There have been a number of carb trends lately, from diets that cut way back on them (such as paleo, pegan, and keto) to carb cycling (a strategy that alternates lower-carb and higher-carb days). Now there’s carb back-loading, which—in a nutshell—entails eating most of your carbs at night.
The theory behind carb back-loading is based on the relationship between carbs and hormones like insulin and cortisol, which play a role in how likely you are to burn carbs or store them—either as glycogen (the carb “piggy banks” in your muscles) or as stout. Carb back-loading proponents believe that shifting the bulk of your carb intake, as well as your workout, to the evening optimizes hormones, and prevents carbs from being shuttled into stout cells.
All of this means that during the day you’re limiting your carb intake to a very strict 30 grams, tops. The strategy is said to help reduce stout and build muscle, while you delight in carby faves like pasta, bread, and sweets at night, after you’ve finished your workout.
But before you get too excited about ordering pad Thai for dinner, hold up. Here’s a closer look at carb back-loading, which isn’t as straightforward as it seems—and some bottom line advice about the best ways to eat carbs to manage your weight and maintain optimal health.
RELATED: The Healthiest Way to Do Intermittent Fasting, According to a Nutritionist
The evidence for carb back-loading isn’t all that promising
Without going into too much detail, the research is limited. Some studies cited to support the theory are either very small (with, say, 10 participants), or don’t follow the exact carb back-loading protocol. Other research relies on methods that aren’t ideal, such as having participants report what they eat, or measuring body stout with techniques that aren’t considered to be as accurate. And some studies were conducted with obese adults, who generally have different metabolic profiles and hormonal levels than active, normal weight people.
Carb back-loading is largely used by body builders
These people are engaged in intense workouts to build muscle mass and look extremely lean. If your objectives are to feel well, both physically and mentally; have a balanced relationship with food and your body; and optimize your nutrition, carb back-loading probably isn’t for you. I also believe the eating strategy is risky if you have a history of disordered eating or binge eating.
The nighttime carb party does have limits
Fans of carb back-loading say it’s okay to delight in fries, shakes, and desserts after workouts, and not worry about being gluttonous. But proponents also recommend that you aim for about one gram of carb per pound of body weight. So if you’re a 130-pound woman, you can’t exactly delight in an unlimited carb buffet. Case in point: one veggie burrito from Chipotle provides 123 carb grams.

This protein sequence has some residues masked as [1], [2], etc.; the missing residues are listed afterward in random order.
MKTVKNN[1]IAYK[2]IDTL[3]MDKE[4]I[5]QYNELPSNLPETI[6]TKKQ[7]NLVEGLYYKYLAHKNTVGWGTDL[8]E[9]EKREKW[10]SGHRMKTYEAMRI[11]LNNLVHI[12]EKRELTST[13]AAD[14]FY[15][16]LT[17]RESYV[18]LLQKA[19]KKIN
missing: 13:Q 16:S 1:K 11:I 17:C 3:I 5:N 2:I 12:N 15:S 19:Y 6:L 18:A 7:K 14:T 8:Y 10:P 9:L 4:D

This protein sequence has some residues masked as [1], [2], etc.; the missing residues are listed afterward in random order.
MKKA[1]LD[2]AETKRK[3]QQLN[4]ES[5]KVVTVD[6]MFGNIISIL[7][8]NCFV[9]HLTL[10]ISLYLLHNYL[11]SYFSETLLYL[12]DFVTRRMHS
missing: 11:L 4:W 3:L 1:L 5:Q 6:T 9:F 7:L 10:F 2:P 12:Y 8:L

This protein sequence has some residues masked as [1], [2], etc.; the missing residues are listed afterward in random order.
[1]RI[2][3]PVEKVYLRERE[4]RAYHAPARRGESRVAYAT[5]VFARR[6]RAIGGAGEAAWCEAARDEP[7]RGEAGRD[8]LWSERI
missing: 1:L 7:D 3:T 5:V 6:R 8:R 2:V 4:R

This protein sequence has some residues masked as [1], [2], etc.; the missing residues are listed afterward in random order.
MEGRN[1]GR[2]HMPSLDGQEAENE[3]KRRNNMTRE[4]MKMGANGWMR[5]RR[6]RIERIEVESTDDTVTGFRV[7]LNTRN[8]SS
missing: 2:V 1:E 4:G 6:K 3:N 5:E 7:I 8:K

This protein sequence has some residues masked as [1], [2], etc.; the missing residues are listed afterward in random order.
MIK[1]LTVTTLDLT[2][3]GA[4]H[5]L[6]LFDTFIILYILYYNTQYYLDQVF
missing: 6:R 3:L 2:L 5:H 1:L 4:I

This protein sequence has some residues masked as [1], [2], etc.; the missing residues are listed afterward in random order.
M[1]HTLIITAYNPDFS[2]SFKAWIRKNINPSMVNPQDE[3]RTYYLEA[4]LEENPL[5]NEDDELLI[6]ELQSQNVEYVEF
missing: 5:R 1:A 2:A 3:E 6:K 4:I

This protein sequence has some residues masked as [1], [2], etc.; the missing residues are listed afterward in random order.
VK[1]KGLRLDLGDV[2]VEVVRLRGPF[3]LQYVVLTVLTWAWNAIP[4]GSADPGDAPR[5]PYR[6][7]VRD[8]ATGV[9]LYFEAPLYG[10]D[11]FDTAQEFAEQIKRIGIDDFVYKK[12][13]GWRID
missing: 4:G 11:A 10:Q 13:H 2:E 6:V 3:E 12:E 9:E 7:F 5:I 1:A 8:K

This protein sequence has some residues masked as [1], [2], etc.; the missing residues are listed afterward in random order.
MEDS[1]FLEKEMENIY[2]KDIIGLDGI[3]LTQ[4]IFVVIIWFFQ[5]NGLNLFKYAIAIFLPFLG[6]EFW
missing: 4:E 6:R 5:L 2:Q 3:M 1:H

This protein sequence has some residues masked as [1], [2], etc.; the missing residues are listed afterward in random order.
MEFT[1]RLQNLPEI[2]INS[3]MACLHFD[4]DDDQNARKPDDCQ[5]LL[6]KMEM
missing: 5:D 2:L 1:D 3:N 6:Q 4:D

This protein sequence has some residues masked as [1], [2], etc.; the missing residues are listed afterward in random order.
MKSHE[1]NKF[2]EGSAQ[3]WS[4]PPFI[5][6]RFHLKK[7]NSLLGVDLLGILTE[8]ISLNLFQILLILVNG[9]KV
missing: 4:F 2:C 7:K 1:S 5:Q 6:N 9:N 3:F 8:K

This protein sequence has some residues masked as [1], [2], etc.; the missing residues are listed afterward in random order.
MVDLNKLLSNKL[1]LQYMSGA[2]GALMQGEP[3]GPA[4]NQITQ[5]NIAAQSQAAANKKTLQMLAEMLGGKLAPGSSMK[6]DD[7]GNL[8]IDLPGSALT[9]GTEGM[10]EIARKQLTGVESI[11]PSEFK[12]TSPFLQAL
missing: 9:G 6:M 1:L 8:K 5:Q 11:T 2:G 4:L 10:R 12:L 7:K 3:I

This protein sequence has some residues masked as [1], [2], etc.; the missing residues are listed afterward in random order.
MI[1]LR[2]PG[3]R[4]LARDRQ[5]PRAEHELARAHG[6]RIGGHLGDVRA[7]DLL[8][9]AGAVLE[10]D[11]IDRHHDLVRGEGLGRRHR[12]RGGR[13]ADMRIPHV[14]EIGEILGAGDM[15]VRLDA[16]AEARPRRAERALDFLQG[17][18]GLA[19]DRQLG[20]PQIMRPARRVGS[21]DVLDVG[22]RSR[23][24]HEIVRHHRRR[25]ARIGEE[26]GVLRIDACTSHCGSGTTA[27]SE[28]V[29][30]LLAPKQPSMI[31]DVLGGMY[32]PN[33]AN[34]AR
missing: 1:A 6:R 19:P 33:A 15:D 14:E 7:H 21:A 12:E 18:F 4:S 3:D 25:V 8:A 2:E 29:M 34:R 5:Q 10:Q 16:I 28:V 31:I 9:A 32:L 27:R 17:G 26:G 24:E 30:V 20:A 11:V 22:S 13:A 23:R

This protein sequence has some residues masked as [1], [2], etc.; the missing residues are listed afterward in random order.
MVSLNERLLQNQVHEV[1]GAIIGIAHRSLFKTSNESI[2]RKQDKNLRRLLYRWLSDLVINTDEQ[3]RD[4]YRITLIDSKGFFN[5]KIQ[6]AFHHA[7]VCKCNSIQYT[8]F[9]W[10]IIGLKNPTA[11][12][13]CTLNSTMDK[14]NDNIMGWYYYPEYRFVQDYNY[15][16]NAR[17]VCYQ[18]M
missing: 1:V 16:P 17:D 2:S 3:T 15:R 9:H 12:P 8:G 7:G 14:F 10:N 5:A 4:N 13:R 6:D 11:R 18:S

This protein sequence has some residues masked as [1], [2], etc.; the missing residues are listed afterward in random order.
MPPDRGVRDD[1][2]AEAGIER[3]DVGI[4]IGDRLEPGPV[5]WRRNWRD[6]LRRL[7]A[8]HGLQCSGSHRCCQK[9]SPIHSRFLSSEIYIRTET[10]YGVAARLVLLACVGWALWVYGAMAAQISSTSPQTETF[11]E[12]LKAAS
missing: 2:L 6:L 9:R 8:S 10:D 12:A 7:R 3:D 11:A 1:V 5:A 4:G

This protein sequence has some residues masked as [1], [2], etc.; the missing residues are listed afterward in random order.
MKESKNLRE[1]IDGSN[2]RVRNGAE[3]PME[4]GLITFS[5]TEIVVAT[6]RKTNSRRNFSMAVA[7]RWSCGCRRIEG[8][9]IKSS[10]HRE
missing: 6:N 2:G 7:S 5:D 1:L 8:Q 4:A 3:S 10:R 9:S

When it comes to carbs and weight loss, extremes aren’t necessary
It’s simply not right that every gram of carb you eat will automatically feed your stout cells if you don’t limit your carbs to nighttime, after you’ve worked out. You can lose weight or prevent weight gain, and increase muscle mass by choosing quality carbs (reckon black beans, quinoa, oats, fruit and veggies) in appropriate parts.
Numerous studies back this up, and I see it over and over again in my practice. I’ve helped many professional athletes and others simultaneously reduce body stout and build muscle without using carb back-loading.
The truth is, many people overeat carbs, which makes a surplus of unneeded energy that either maintains body stout, or causes weight gain. And poor quality carbs, namely refined starch and sugar (reckon bagels and brownies), are even more likely to wreak havoc on your waistline.
Read to ditch added sugar? Sign up for our 14-Day Sugar Detox Challenge!
Simply upgrading the quality of your carbs (by eating more whole foods and fewer processed and refined foods) and eliminating your carb excess is enough to help you slim down. At the same time you’ll be supporting your energy, mood, digestive health, immunity, athletic performance, and overall nutrient intake.
Final thoughts: If you sit at a desk all day and work out in the evening, and you want to experiment with shifting your carb intake to later in the day, give that a try. But strive to make an approach that’s balanced, sustainable, and practical for your body’s needs. In my experience, this type of pattern yields the best results, both for your waistline and your overall wellness.
Cynthia Sass, MPH, RD, is Health’s contributing nutrition editor, a New York Times best-selling author, and a consultant for the New York Yankees and Brooklyn Nets.
Let’s block ads! (Why?)